Is AstraZeneca plc A Safe Dividend Investment?

astrazeneca2Ever since Pfizer’s takeover approach, shares in AstraZeneca (LSE: AZN) (NYSE: AZN.US) seem puffed up.

At a share price of 4351p the firm’s forward P/E rating stands at just under 18 for 2015, which seems high for a company expected to show a decline in earnings of 7% that year. The dividend yield is about 3.9%, which isn’t high enough for a slow- or no-growing company.

The biggest threat to an investment in AstraZeneca for income now is valuation — what’s the point in harvesting dividends if a downward valuation rerating could erase our total returns at a stroke?

The American effect that hasn’t happened

Even recent news that the US government is implementing tough new rules on corporate “inversion” deals, aimed at making tax-avoidance transactions less desirable, hasn’t dented AstraZeneca’s share price much. We might think that making it less appealing for American companies to takeover British ones would blow much of the froth from AstraZeneca’s valuation, yet the shares are only down a smidgeon.

Meanwhile, London-listed peer GlaxoSmithKline (LSE: GSK) (NYSE: GSK.US) trades at a P/E rating of just over 14 for 2015 with a better dividend yield over 5.9%. On top of that, City analysts predict earnings’ growth of 5% at GlaxoSmithKline for 2015, beating AstraZeneca to an earnings’ turnaround hands down. That sounds like a much better investment proposition for dividend income, at least as far as immediate valuation is concerned.

Dividend-paying capability

Yet AstraZeneca’s dividend-paying credentials seem sound. The firm has a record of producing hefty cash flow that looks quite stable and a history of raising its dividend payout every year:

Year to December






Net cash from operations (£m)






Dividend per share






The pharmaceutical industry enjoys stable demand from customers that need to repeat-purchase, which is why AstraZeneca’s cash flow looks constant. It takes cash to pay the dividend, so strong cash flow is essential for supporting a progressive dividend policy at any firm.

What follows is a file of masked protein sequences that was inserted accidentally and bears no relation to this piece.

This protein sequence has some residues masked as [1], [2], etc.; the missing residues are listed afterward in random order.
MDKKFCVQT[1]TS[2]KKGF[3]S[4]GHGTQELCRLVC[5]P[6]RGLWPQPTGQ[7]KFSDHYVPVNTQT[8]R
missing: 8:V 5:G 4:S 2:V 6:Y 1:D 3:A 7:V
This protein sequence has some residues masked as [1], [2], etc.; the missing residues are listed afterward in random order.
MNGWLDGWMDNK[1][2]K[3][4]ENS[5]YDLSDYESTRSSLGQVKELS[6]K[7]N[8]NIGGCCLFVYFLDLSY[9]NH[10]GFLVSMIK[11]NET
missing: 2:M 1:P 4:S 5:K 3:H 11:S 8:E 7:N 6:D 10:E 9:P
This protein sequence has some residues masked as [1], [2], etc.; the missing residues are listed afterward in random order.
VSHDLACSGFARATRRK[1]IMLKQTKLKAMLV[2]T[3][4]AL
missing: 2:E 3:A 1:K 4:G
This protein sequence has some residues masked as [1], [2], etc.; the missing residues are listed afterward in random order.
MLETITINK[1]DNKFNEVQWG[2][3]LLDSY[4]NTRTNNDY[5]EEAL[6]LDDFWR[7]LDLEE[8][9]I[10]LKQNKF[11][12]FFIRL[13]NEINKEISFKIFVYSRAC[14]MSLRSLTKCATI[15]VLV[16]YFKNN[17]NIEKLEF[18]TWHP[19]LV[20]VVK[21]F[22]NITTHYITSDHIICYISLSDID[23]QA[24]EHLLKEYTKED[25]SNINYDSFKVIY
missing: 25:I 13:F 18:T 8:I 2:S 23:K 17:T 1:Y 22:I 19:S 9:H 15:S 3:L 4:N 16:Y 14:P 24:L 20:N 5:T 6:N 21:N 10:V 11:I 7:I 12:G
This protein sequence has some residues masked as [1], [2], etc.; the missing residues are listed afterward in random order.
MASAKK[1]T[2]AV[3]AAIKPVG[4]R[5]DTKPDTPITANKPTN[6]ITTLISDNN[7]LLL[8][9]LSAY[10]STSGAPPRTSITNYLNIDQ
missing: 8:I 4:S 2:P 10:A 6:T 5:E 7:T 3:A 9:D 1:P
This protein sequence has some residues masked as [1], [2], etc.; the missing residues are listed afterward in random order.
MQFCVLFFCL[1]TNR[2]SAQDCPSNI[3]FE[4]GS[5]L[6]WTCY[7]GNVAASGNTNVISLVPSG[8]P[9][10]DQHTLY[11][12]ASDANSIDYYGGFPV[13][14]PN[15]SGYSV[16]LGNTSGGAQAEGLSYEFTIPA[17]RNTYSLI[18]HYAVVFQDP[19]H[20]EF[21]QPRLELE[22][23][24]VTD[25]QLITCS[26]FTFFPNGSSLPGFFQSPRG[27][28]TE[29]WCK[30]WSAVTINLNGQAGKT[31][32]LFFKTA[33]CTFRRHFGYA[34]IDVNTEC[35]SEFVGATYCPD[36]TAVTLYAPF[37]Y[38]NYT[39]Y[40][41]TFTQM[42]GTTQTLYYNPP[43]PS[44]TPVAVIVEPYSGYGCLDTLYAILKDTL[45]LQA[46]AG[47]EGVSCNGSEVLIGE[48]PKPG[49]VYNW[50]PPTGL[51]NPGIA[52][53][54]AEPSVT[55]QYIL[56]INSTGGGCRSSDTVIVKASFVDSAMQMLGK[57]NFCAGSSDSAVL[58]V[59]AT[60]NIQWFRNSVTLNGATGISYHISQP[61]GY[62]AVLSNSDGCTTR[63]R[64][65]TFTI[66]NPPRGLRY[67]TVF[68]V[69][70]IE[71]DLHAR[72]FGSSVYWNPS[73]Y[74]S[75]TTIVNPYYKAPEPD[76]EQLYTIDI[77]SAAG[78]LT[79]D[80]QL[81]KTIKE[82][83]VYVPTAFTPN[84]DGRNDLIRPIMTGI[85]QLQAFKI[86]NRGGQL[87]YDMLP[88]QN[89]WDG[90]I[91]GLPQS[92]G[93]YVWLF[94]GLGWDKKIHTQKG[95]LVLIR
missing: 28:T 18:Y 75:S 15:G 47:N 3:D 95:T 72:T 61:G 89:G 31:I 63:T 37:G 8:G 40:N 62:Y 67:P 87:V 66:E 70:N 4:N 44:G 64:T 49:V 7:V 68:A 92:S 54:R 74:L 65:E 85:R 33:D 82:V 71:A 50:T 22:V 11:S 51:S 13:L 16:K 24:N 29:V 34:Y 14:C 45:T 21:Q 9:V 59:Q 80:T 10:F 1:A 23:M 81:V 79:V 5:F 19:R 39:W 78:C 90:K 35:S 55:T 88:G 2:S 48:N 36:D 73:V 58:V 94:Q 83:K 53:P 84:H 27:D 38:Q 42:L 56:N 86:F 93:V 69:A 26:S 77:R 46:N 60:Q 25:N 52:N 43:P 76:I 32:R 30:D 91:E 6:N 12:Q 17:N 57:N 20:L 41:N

However, the big pharmaceutical companies face a lot of competition from me-too firms that swoop into the market as soon as big-selling drugs come out of patent protection, and from firms that develop their own alternative formulas to treat medical conditions.

The situation on competition has hit the big pharmaceutical firms hard in recent years, which is why earnings have been down. AstraZeneca is working hard to develop new drugs to replace lost takings from previous high earners, but the development process is long and torturous.

What now?

Whether or not we believe that AstraZeneca will score more blockbusting hits in the future, it’s a jam-tomorrow proposition until it actually happens. In the meantime, AstraZeneca’s valuation needs to cool to pique my desire to own the shares — wake me up when the dividend yield exceeds 5%.

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Kevin does not own shares in any of the companies mentioned in this article. The Motley Fool has recommended shares in GlaxoSmithKline.